Multi-territorial licences n Pearle*’s Members stand in favour n n Belgium: yes & no, risk of higher tariffs NB. Touring less important for theatres with “exotic” languages (unless translation)
Multi-territorial licences: but… n n Concentration of territories, but… Fragmentation of repertoires n n Fragmentation of rights n n (Cf. right to withdraw) Author, composer, music publisher, performer, phonogram producer… Cumulated (and increased? ) licence fees
Legislation at EU level? n n Efficiency but also cultural diversity Good governance and transparency: n n tariffs, accounts and distribution of income Control by Executive and/or Judiciary? Study on audiovisual works in 2010? Draft Directive for Pearle to comment on?
Term Directive 2006/116/EC: Proposed extension to 70 years n For: very few Members (roughly those whose Members own labels) n n n Cost-benefit analysis? (use now v. after 50 years) Against: most Members Stalled under Swedish Presidency, now revived under Spanish one?
Term Directive 2006/116/EC: Proposed extension to 70 years n Proportionality issue = measures not suitable for the proposed end: n n n Improve the social situation of the performing artists (≠ enrich majors via poor “hostages”) Time factor for cost-benefit analysis
Term Directive 2006/116/EC: Proposed extension to 70 years n Alternative measures: n Mandatory contractual rules protecting performing artists against buy-out contracts n n But how devise them against sound recording producer and not live performance producer? Pension schemes
Term Directive 2006/116/EC: Co-written works n n No impact assessment Essentially a (minor) administrative problem? n n Less severe than fragmentation into 27 territories! “A trick to raise more money”? Time factor Why only for music and lyrics? n n Music and images or choreography + Multimedia, illustrated books, industrial design…
Term Directive 2006/116/EC: Co-written works n Argued: already 70 years from last surviving co-author for “oeuvre de collaboration” n n Concept not harmonised (see IVi. R Study, “Recasting…”, 2006, Chap. 4) But proposal seems to go beyond: even if distinct, separate contributions! n E. g. Amin Maalouf’s libretto of Kaija Saariaho’s “L’Amour de Loin” (Love from Afar) published separately as a small paperback -> not collaborative, but co-written work?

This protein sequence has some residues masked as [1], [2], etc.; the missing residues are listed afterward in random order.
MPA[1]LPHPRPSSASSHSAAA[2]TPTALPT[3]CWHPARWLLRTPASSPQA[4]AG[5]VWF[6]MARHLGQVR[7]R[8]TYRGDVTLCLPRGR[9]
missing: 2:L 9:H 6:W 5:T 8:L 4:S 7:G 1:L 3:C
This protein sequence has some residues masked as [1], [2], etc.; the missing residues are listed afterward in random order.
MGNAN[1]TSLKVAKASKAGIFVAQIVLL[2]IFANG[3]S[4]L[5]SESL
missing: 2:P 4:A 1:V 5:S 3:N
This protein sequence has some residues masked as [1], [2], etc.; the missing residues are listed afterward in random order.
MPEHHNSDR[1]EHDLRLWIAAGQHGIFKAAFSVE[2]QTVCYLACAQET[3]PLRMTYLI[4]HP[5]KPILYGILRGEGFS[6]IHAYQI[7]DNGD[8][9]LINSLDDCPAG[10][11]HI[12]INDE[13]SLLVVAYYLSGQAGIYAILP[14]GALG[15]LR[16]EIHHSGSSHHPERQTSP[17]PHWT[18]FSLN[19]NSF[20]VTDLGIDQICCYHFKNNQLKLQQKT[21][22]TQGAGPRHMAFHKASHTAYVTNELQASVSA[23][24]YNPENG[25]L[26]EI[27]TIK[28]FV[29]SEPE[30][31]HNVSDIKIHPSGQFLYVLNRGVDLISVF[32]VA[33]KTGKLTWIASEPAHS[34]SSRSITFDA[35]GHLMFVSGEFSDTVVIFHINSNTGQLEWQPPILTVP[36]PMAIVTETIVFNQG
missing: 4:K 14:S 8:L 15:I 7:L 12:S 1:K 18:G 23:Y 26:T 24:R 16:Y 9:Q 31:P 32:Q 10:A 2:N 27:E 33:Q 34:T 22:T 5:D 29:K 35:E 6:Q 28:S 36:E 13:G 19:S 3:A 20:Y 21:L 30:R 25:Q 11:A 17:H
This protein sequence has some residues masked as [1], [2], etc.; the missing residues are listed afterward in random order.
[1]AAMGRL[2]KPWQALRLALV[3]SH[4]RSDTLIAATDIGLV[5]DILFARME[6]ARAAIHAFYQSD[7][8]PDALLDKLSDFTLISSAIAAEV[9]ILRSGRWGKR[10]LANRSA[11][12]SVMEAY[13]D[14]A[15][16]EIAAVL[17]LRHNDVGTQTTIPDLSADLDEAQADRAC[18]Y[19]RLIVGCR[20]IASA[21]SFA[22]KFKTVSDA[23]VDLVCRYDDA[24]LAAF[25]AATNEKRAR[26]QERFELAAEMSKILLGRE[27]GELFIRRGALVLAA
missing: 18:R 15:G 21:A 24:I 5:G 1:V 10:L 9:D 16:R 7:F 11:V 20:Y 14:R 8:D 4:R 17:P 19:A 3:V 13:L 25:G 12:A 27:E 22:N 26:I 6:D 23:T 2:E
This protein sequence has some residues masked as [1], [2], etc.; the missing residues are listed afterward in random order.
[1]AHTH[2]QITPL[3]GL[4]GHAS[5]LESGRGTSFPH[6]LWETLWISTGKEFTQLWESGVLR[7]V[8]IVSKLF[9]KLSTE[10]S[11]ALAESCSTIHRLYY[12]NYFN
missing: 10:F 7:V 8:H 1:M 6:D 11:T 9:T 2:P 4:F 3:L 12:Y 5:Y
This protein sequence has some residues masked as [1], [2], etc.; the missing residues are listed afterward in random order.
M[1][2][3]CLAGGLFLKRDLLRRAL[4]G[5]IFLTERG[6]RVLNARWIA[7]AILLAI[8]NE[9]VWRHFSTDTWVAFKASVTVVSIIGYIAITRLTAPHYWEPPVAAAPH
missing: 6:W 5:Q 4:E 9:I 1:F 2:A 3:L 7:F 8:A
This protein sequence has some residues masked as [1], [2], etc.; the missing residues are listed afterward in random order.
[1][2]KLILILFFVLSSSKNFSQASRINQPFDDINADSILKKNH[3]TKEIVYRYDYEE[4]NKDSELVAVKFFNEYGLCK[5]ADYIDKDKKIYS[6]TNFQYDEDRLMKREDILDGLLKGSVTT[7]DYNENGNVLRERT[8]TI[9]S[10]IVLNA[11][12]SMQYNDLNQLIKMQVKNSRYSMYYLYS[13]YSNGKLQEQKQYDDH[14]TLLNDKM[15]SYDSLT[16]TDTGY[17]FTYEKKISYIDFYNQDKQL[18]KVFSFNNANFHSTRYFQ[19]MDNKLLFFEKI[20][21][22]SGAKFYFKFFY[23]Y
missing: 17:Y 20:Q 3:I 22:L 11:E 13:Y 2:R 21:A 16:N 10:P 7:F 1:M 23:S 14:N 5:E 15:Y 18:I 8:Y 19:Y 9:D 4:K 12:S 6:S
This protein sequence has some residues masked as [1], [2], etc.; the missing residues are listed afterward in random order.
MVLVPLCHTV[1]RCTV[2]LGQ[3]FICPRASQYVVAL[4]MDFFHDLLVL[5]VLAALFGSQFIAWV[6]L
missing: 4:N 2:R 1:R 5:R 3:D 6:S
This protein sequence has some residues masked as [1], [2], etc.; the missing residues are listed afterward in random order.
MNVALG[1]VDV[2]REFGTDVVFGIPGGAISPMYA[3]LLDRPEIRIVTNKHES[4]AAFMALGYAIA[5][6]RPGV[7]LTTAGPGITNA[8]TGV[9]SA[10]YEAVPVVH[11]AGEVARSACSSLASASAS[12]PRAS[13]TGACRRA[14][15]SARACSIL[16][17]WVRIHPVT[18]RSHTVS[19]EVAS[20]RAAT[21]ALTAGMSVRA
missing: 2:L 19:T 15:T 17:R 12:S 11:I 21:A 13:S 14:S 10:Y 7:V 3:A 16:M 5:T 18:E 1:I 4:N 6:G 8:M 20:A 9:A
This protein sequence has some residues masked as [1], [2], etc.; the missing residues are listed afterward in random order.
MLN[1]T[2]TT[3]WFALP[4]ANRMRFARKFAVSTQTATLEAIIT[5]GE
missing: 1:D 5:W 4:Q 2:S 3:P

Term Directive 2006/116/EC: Co-written works n Analogy with other “split” regimes? n UK CDPA s. 5 B(2)-(3): where a movie soundtrack is played without moving images (e. g. jukebox in pub), only need for consent of rightholder in recording of soundtrack (if with it, only need for film, incl. soundtrack)
Live performance producer’s right: inspirations n Law in Germany n n “The general idea is that the producer participates in the copyright of the performing artist concerning recording and broadcasting” “Prodiss” proposal in France n n Producer = initiative and responsibility for live performance Exploitation of derivative products Creation of a new collecting society No (sharing) impact on equitable remuneration for private copying (seeking unions’ support? )
Producer’s right: analogies n Analogy with other neighbouring rightholders? n n n Analogy with statutory presumptions of transfer of copyright? n n Phonogram or film producers, broadcasters Database producers and sport organisers (France) Audiovisual works (case-law: does not cover live performances) producers and software employers Devil’s Advocate: analogy with book publisher? n n Initial owner is the author of the creative work, not the investing publisher Idem for creative performer and investing producer?
Producer’s right: survey n n n Caveat: very strong feelings among Members For: France (save 1) and Germany n + Czech Republic, Denmark, Estonia, Norway, Sweden Against: Belgium and Netherlands n + Bulgaria, France (1), Switzerland (? ), UK (indifferent or “police existing rights, rather than add yet another layer of copyright”) n Buddhist view: “you think you are going to benefit, but in the long run we all pay”
Producer’s right: policy options n n Majority in favour, but no broad consensus n Lobby at national level for a producer’s right n Once several producer’s rights obtained at national level, contemplate harmonisation at EU level? Rely on contracts (if no prior buy-out!) n Lobby for national contractual rules restricting prior buy-out of performing artist’s rights by sound record producer?
Pearle*’s mandate n Lobby for multi-territorial licences n Lobby against Term Directive n Neutrality for producer’s right?
Creative Content Online n n Foster multi-territorial licensing Create central repository or database with free accessible ownership and licence information on world repertoire Transpose solution of Satellite and Cable Directive (country of origin) to online delivery of audiovisual content n Single state clearance -> for the whole EU Toward a European Copyright Law? n Single title for the whole EU
Recasting European Copyright Law? n A Member’s radical proposal: n n No harmonisation (“only harms us”), but 1. copyright only to creative artists (no producers, publishers, musicians etc. ) 2. only during lifetime 3. only at the beginning of the chain and not at each intermediary. . .
Thank you for your attention Your Questions? Your Comments? Your Experiences?